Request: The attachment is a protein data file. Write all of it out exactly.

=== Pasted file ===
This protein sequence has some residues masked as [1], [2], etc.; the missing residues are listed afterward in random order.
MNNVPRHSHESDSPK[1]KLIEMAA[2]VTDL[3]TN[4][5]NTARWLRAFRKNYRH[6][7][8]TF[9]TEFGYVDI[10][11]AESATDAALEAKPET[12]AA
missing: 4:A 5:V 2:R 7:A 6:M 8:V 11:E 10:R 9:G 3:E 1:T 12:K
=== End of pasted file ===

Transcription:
This protein sequence has some residues masked as [1], [2], etc.; the missing residues are listed afterward in random order.
MNNVPRHSHESDSPK[1]KLIEMAA[2]VTDL[3]TN[4][5]NTARWLRAFRKNYRH[6][7][8]TF[9]TEFGYVDI[10][11]AESATDAALEAKPET[12]AA
missing: 4:A 5:V 2:R 7:A 6:M 8:V 11:E 10:R 9:G 3:E 1:T 12:K